Candidates Seek Spotlight At Iraq Hearings

Democratic presidential hopeful Sen. Barack Obama, D-Ill., a member of the Senate Foreign Relations Committee, asks questions during the testimony of Gen. David Petraeus and Amb. Ryan Crocker on the status of the war in Iraq Tuesday, April 8, 2008, in Washington.
Senators Hillary Rodham Clinton and John McCain took their disagreements over the Iraq war into a Senate committee Tuesday, where they traded barbs and questioned the top U.S. commander about a conflict sure to weigh heavily in a tight White House race.

Gen. David Petraeus, the top commander in Iraq, found himself in the middle of presidential politics Tuesday - literally - as he was questioned by White House candidates politically and physically on either side during a congressional hearing.

The presidential hopefuls made a rare return to Capitol Hill for the high-profile session in which Petraeus and Ambassador Ryan Crocker delivered their assessment of the war, now entering its sixth year.

But defying the predictions of some Washington pundits, the candidates left the political theater at the hearing room door, reports CBS News correspondent Chip Reid.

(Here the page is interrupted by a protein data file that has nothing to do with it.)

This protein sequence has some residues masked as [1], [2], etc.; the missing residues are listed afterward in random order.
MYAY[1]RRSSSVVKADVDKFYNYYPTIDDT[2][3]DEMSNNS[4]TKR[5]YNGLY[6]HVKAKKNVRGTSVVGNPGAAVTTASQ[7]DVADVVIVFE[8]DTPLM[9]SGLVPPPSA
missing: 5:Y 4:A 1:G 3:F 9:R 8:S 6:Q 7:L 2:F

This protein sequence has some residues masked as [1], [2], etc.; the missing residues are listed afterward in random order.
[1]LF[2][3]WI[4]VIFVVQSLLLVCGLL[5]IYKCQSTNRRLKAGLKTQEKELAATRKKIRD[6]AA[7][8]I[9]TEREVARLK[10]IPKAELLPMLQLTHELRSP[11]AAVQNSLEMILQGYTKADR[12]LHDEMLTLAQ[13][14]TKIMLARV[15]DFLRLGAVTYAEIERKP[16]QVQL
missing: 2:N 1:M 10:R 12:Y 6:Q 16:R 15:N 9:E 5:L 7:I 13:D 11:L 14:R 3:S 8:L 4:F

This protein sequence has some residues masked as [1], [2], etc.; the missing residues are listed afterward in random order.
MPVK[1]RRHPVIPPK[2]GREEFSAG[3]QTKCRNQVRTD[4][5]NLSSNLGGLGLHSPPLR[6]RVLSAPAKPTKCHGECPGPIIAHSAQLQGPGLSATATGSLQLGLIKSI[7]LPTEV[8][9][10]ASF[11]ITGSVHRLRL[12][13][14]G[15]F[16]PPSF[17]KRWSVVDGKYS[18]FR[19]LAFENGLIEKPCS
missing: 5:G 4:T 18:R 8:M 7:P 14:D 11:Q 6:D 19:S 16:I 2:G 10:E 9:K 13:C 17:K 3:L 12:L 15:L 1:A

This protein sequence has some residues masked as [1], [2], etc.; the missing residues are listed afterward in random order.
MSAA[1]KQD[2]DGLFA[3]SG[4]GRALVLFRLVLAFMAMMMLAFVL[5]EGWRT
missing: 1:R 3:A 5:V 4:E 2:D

McCain, whose speeches on Iraq usually eviscerate his opponents, today toned it down.

Clinton, who amiably chatted with General Petraeus, criticized his strategy but was unusually subdued, Reid reports, and surprising some observers, she did not use the opportunity to attack McCain or Obama. The Illinois senator also left politics aside, calmly stating his differences with Petraeus.

McCain, a Republican, elicited answers that he hopes will bolster his call to stay the course. Clinton, a Democrat, argued U.S. troops should come home.

They may have toned down their heated campaign rhetoric to fit the decorum of a congressional hearing - avoiding criticizing one another by name - but the divisions were clear. McCain said promises to withdraw forces "would constitute a failure of political and moral leadership."

"I fundamentally disagree," Clinton said later, when it was her turn to speak. "Rather, I think it could be fair to say that it might well be irresponsible to continue the policy that has not produced the results that have been promised time and time again."

McCain and Clinton sit on the Armed Services Committee, which heard from Petraeus and Crocker in the morning. Democratic Sen. Barack Obama serves on the Senate Foreign Relations Committee, which had an afternoon round of testimony with Petraeus and Crocker.

Obama argued that a timetable for troop withdrawal is necessary and said that the U.S. must begin talks with Iran.

He also said that because we have finite resources, a "messy, sloppy status quo" may be the only achievable goal in Iraq. senior political editor Vaughn Ververs said that the timing of these hearings means different things for each candidate. "For McCain, it's an opportunity to get into the campaign discussion again and try to show he is not just a cheerleader for the war," said Ververs. "For Clinton, this is a chance to hammer home her criticism of the conduct of the war and for Obama, it's a time to reinforce his credentials as an early opponent of the war on a large, national stage."